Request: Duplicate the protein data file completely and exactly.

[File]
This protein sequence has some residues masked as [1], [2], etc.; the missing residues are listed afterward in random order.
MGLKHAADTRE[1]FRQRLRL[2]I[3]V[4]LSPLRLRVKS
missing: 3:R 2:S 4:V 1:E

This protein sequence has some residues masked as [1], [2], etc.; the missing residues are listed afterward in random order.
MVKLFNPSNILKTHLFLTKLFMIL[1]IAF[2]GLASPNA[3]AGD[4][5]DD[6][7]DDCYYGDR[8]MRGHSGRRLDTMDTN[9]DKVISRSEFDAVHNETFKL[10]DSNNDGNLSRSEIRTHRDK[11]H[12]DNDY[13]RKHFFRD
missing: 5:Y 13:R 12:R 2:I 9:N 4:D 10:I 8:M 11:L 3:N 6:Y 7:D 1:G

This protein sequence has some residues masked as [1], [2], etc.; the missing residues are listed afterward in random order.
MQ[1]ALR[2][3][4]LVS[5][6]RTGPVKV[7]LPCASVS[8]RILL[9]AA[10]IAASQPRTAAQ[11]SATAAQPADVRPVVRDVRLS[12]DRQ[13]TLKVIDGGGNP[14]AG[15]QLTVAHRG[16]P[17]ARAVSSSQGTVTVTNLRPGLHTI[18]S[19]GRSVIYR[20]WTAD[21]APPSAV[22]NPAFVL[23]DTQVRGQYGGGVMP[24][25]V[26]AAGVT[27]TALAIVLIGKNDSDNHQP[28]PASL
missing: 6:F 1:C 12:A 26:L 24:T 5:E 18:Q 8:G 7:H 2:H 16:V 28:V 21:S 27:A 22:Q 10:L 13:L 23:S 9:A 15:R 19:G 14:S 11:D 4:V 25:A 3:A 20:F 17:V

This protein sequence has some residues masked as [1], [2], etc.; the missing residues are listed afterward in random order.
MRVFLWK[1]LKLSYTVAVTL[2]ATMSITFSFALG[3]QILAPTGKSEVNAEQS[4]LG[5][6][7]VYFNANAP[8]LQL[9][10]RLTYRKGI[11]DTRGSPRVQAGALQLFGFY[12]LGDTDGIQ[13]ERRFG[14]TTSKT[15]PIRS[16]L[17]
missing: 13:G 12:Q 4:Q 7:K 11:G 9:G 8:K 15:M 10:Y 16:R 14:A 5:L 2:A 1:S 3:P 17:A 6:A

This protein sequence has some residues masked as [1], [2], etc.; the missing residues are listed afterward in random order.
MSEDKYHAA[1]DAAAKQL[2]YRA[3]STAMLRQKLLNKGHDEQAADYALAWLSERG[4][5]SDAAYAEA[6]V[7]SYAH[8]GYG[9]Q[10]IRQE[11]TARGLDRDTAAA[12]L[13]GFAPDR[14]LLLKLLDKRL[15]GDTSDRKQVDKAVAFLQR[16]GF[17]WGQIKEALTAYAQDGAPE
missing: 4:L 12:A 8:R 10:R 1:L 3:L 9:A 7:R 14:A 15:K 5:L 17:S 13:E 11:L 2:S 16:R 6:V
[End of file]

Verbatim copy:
This protein sequence has some residues masked as [1], [2], etc.; the missing residues are listed afterward in random order.
MGLKHAADTRE[1]FRQRLRL[2]I[3]V[4]LSPLRLRVKS
missing: 3:R 2:S 4:V 1:E

This protein sequence has some residues masked as [1], [2], etc.; the missing residues are listed afterward in random order.
MVKLFNPSNILKTHLFLTKLFMIL[1]IAF[2]GLASPNA[3]AGD[4][5]DD[6][7]DDCYYGDR[8]MRGHSGRRLDTMDTN[9]DKVISRSEFDAVHNETFKL[10]DSNNDGNLSRSEIRTHRDK[11]H[12]DNDY[13]RKHFFRD
missing: 5:Y 13:R 12:R 2:I 9:N 4:D 10:I 8:M 11:L 3:N 6:Y 7:D 1:G

This protein sequence has some residues masked as [1], [2], etc.; the missing residues are listed afterward in random order.
MQ[1]ALR[2][3][4]LVS[5][6]RTGPVKV[7]LPCASVS[8]RILL[9]AA[10]IAASQPRTAAQ[11]SATAAQPADVRPVVRDVRLS[12]DRQ[13]TLKVIDGGGNP[14]AG[15]QLTVAHRG[16]P[17]ARAVSSSQGTVTVTNLRPGLHTI[18]S[19]GRSVIYR[20]WTAD[21]APPSAV[22]NPAFVL[23]DTQVRGQYGGGVMP[24][25]V[26]AAGVT[27]TALAIVLIGKNDSDNHQP[28]PASL
missing: 6:F 1:C 12:A 26:L 24:T 5:E 18:Q 8:G 7:H 2:H 16:V 28:V 21:S 27:A 22:Q 10:L 13:L 23:S 9:A 15:R 19:G 14:S 11:D 4:V 25:A 3:A 20:F 17:V

This protein sequence has some residues masked as [1], [2], etc.; the missing residues are listed afterward in random order.
MRVFLWK[1]LKLSYTVAVTL[2]ATMSITFSFALG[3]QILAPTGKSEVNAEQS[4]LG[5][6][7]VYFNANAP[8]LQL[9][10]RLTYRKGI[11]DTRGSPRVQAGALQLFGFY[12]LGDTDGIQ[13]ERRFG[14]TTSKT[15]PIRS[16]L[17]
missing: 13:G 12:Q 4:Q 7:K 11:G 9:G 8:K 15:M 10:Y 16:R 14:A 5:L 2:A 1:S 3:P 17:A 6:A

This protein sequence has some residues masked as [1], [2], etc.; the missing residues are listed afterward in random order.
MSEDKYHAA[1]DAAAKQL[2]YRA[3]STAMLRQKLLNKGHDEQAADYALAWLSERG[4][5]SDAAYAEA[6]V[7]SYAH[8]GYG[9]Q[10]IRQE[11]TARGLDRDTAAA[12]L[13]GFAPDR[14]LLLKLLDKRL[15]GDTSDRKQVDKAVAFLQR[16]GF[17]WGQIKEALTAYAQDGAPE
missing: 4:L 12:A 8:R 10:R 1:L 3:L 9:A 7:R 14:A 15:K 5:L 17:S 13:E 11:L 2:S 16:R 6:V